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White Girl (Review)

1 Comment · Friday, June 3, 2011
Issues of race and gender aren’t unfamiliar themes, but finding new ways to address these subjects isn’t always easy. Solo performer Maythinee Washington from Las Vegas brings forth a curious and rather introverted movement and pantomime-based performance piece with White Girl (presented at ArtWorks, 20 E. Central Parkway).  

Music for Newspapers and Radios

1 Comment · Friday, June 3, 2011
Paul Schuette, a grad student in composition at UC’s College-Conservatory of Music, assembled a cast of almost two dozen fellow music students to perform Music for Newspapers and Radios (Media Bridges, 100 Race St.), his nonlinear, multimedia program of performance, video, projection, spoken word and broadcast sounds.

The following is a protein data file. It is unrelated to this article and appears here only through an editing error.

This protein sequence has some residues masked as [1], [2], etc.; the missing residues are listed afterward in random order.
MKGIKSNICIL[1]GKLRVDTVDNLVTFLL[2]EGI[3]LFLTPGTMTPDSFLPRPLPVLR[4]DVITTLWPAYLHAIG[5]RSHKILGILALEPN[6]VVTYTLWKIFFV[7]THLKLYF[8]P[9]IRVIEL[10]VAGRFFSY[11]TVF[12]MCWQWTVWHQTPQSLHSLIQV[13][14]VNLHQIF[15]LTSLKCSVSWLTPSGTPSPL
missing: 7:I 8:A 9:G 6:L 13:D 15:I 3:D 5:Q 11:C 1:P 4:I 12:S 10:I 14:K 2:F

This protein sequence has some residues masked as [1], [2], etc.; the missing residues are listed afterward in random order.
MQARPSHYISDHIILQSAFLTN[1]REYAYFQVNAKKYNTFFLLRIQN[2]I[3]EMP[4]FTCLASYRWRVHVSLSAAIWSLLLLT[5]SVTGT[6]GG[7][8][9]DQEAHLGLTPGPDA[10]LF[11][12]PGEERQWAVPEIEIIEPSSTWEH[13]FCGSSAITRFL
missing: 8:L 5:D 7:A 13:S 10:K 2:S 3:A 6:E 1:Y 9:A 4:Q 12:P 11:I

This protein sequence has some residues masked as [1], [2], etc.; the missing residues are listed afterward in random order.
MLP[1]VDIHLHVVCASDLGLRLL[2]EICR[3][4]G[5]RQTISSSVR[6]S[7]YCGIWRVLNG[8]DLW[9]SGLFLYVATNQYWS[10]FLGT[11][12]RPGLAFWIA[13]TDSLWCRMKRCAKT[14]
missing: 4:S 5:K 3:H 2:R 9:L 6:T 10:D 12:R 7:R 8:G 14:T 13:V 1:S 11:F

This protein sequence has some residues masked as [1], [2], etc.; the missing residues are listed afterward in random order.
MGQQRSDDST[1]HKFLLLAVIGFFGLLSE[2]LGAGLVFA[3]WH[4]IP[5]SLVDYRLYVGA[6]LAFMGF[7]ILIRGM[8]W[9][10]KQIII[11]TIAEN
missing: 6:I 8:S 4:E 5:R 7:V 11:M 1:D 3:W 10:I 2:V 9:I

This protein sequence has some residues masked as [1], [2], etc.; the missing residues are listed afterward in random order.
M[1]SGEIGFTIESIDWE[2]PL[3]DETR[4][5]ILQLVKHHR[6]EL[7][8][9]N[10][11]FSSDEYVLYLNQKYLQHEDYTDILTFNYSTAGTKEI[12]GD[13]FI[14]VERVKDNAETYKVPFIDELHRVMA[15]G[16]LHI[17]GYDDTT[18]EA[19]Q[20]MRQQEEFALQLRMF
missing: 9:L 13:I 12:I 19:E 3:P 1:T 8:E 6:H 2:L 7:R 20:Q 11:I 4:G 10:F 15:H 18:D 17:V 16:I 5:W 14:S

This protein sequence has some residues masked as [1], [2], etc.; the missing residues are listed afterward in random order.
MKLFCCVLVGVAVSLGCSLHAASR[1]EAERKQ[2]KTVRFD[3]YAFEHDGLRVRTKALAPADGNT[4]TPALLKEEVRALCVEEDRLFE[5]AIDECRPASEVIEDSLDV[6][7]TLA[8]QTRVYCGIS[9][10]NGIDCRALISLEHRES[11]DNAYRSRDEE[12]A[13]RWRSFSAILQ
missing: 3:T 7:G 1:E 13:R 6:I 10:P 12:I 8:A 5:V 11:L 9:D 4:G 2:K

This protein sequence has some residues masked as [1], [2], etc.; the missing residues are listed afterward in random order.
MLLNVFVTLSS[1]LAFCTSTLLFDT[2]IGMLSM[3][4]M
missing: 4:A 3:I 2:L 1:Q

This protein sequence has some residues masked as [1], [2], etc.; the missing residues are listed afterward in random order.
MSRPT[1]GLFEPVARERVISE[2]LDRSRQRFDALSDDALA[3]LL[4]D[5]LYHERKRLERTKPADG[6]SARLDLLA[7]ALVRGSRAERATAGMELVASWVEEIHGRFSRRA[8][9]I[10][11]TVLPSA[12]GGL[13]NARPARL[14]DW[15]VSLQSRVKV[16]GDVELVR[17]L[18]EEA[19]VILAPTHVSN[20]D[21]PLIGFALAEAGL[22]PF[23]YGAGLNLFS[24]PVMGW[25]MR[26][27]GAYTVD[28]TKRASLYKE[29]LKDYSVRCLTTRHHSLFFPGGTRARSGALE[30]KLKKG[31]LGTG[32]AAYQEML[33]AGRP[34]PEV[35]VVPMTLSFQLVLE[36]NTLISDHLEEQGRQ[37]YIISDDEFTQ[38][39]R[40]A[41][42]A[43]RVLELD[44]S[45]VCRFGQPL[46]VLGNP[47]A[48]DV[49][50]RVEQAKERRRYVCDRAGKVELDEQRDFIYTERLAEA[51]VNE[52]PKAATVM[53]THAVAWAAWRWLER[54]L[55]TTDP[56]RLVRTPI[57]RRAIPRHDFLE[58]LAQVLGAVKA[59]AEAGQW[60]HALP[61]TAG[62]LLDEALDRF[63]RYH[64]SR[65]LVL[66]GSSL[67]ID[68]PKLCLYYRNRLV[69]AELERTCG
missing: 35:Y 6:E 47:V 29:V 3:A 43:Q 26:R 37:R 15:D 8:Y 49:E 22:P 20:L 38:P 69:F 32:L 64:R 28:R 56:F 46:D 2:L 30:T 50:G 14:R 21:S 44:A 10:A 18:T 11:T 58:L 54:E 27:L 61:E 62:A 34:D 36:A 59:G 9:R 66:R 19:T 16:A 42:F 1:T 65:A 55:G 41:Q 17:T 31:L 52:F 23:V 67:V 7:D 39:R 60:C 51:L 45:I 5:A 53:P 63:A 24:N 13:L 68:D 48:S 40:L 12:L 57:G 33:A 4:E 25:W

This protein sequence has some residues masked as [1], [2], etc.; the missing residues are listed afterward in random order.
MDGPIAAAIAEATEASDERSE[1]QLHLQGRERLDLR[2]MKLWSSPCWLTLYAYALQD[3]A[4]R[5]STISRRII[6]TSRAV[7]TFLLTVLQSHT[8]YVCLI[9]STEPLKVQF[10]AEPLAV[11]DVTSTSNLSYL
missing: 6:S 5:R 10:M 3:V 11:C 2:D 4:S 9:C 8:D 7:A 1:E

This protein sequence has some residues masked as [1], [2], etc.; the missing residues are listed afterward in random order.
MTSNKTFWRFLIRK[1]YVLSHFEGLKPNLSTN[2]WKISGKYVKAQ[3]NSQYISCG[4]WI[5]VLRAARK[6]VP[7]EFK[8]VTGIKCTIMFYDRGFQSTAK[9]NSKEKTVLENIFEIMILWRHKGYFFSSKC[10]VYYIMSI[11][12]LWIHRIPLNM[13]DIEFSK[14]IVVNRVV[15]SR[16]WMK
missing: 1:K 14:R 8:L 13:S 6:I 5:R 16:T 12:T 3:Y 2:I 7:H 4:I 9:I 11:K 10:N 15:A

Missing (Review)

1 Comment · Friday, June 3, 2011
The title of Jessica Ferris’ one woman show, Missing: The Fantastical and True Story of My Father’s Disappearance and What I Found When I Looked for Him (at Know Theatre), would pretty much seem to say it all. And yet, there would be so much, well — missing.  

Peyote Business Lunch (Review)

1 Comment · Friday, June 3, 2011
Unlike the characters in Peyote Business Lunch, Artemis Exchange’s high-octane entry in the 2011 Cincy Fringe, you don’t have to ingest anything to have your head turned around several times. The cast of four (performing at the gallery space at ArtWorks, 20 E. Central Parkway, enter from Jackson St.) will keep you laughing, furrowing your brow and being amazed for the entire 65 minutes you’re there.  

Tooth and 'Nuckle

1 Comment · Friday, June 3, 2011
Matt Johnson’s solo improvisational piece, Tooth and ’Nuckle, at the very-out-of-the-way and very cool Hanke 2 space (1128 Main St.), might not be for the faint of heart, even by Fringe standards. The setup is pretty straightforward. A bare stage sports a phalanx of masks and puppets fashioned out of grocery bags, and audience members are invited make a selection for Johnson to use as starting points for off-the-cuff scenes and soliloquies.  

FringeNext: The Color of Harmony (Review)

0 Comments · Friday, June 3, 2011